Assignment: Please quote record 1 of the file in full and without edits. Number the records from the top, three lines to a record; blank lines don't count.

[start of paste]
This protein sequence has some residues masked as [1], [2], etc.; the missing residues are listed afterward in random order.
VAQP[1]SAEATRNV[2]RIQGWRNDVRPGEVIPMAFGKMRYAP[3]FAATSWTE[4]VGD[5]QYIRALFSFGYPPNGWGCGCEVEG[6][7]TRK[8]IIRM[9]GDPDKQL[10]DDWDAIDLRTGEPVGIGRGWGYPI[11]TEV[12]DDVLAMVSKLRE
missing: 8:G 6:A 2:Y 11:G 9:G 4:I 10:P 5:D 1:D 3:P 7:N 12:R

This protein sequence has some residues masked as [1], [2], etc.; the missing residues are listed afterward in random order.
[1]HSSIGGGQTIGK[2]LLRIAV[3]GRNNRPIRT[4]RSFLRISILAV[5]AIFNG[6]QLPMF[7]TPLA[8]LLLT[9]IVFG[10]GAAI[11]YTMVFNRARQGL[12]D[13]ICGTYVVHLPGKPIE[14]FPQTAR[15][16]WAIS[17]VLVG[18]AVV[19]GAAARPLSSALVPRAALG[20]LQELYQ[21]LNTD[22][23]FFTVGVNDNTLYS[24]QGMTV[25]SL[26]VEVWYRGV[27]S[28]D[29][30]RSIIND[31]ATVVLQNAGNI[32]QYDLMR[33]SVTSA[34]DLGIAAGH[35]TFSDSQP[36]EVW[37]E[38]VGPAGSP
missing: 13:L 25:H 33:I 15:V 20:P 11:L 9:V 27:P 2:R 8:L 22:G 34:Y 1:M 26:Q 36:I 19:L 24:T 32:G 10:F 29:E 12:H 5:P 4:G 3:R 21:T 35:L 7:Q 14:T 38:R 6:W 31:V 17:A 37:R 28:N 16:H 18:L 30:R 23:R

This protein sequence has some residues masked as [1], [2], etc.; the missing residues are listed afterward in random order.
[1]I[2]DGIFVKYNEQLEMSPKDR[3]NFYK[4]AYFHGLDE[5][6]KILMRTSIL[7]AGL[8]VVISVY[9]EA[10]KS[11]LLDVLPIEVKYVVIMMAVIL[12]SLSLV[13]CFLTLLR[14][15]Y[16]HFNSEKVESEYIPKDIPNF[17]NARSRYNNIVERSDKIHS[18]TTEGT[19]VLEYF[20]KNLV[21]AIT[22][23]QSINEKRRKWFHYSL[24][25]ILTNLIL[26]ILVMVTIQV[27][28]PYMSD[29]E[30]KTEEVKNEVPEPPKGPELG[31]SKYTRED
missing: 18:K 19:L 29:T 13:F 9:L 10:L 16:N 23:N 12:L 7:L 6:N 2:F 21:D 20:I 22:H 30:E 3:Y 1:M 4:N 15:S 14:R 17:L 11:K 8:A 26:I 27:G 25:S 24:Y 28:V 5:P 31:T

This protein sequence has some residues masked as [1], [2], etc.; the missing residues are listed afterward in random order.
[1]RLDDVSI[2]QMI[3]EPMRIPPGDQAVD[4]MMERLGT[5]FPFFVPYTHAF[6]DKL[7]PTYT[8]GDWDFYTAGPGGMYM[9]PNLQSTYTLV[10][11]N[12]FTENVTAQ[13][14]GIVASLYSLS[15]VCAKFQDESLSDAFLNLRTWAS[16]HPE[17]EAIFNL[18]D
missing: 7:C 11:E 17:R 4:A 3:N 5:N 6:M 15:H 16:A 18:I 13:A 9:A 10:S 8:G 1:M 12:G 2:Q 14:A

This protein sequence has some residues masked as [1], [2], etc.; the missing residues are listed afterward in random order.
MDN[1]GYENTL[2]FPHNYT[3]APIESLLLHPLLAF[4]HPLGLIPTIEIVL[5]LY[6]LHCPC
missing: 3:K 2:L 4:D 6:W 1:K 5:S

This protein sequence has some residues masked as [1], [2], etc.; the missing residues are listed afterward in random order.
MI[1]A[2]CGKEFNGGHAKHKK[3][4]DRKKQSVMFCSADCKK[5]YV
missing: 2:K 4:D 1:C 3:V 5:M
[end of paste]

This protein sequence has some residues masked as [1], [2], etc.; the missing residues are listed afterward in random order.
VAQP[1]SAEATRNV[2]RIQGWRNDVRPGEVIPMAFGKMRYAP[3]FAATSWTE[4]VGD[5]QYIRALFSFGYPPNGWGCGCEVEG[6][7]TRK[8]IIRM[9]GDPDKQL[10]DDWDAIDLRTGEPVGIGRGWGYPI[11]TEV[12]DDVLAMVSKLRE
missing: 8:G 6:A 2:Y 11:G 9:G 4:I 10:P 5:D 1:D 3:P 7:N 12:R